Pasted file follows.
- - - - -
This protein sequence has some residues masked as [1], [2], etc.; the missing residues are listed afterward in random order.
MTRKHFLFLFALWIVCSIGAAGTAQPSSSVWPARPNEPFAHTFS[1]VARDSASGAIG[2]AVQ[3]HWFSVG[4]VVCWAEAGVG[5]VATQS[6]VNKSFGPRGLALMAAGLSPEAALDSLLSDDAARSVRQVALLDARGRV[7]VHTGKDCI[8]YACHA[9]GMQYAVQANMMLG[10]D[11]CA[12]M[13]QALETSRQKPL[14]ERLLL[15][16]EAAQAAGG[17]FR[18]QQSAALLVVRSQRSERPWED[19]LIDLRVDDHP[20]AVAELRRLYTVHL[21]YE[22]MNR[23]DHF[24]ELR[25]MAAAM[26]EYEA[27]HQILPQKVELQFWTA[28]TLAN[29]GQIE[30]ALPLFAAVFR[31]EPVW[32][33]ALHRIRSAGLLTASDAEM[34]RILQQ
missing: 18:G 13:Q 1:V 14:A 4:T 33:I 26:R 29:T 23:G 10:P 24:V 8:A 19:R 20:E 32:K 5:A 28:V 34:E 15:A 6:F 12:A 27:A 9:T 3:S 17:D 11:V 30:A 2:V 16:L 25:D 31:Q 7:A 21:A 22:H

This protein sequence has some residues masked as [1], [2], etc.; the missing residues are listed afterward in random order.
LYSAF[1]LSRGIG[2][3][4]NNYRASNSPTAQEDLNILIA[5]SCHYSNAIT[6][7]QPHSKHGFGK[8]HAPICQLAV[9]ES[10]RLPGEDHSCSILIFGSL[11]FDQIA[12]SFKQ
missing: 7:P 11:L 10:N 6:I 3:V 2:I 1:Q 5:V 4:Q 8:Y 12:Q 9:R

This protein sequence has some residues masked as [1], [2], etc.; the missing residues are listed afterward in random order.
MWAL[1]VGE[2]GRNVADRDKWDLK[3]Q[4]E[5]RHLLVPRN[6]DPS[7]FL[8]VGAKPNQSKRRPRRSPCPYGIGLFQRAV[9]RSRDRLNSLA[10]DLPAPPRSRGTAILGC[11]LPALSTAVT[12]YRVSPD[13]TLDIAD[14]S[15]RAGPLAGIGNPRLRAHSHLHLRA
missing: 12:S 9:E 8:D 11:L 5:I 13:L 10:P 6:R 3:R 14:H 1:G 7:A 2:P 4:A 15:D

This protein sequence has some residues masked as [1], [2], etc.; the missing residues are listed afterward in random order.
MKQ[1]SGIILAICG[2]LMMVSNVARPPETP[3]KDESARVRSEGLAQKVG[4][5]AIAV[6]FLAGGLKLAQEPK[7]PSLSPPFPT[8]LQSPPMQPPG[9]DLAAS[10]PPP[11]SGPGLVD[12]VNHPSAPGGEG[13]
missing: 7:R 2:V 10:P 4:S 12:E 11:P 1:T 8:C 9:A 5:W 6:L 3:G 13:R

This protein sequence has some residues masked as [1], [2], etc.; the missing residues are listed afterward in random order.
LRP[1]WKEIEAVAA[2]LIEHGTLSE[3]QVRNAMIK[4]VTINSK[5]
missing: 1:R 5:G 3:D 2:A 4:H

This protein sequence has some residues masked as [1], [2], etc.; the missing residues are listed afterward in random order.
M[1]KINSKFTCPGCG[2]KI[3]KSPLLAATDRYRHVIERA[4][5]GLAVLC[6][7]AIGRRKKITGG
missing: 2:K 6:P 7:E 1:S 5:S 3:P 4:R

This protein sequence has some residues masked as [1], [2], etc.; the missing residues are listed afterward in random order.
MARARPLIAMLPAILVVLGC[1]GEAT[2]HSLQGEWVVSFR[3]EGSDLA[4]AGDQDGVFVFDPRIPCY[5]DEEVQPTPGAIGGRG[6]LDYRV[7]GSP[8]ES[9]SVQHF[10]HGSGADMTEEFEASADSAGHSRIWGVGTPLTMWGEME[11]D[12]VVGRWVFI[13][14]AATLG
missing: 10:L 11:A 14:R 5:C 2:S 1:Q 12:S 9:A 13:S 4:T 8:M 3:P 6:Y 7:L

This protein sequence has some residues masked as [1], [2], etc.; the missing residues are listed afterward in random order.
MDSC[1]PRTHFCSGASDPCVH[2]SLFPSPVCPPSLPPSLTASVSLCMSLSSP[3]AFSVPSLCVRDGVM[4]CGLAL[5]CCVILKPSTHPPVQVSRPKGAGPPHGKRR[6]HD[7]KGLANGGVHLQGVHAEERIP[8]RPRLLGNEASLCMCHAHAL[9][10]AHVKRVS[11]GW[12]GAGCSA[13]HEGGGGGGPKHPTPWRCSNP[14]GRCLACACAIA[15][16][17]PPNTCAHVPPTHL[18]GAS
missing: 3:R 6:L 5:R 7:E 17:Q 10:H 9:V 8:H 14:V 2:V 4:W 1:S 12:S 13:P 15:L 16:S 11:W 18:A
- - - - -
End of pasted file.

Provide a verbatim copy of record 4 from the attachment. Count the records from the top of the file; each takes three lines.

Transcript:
This protein sequence has some residues masked as [1], [2], etc.; the missing residues are listed afterward in random order.
MKQ[1]SGIILAICG[2]LMMVSNVARPPETP[3]KDESARVRSEGLAQKVG[4][5]AIAV[6]FLAGGLKLAQEPK[7]PSLSPPFPT[8]LQSPPMQPPG[9]DLAAS[10]PPP[11]SGPGLVD[12]VNHPSAPGGEG[13]
missing: 7:R 2:V 10:P 4:S 12:E 11:P 1:T 8:C 9:A 5:W 6:L 3:G 13:R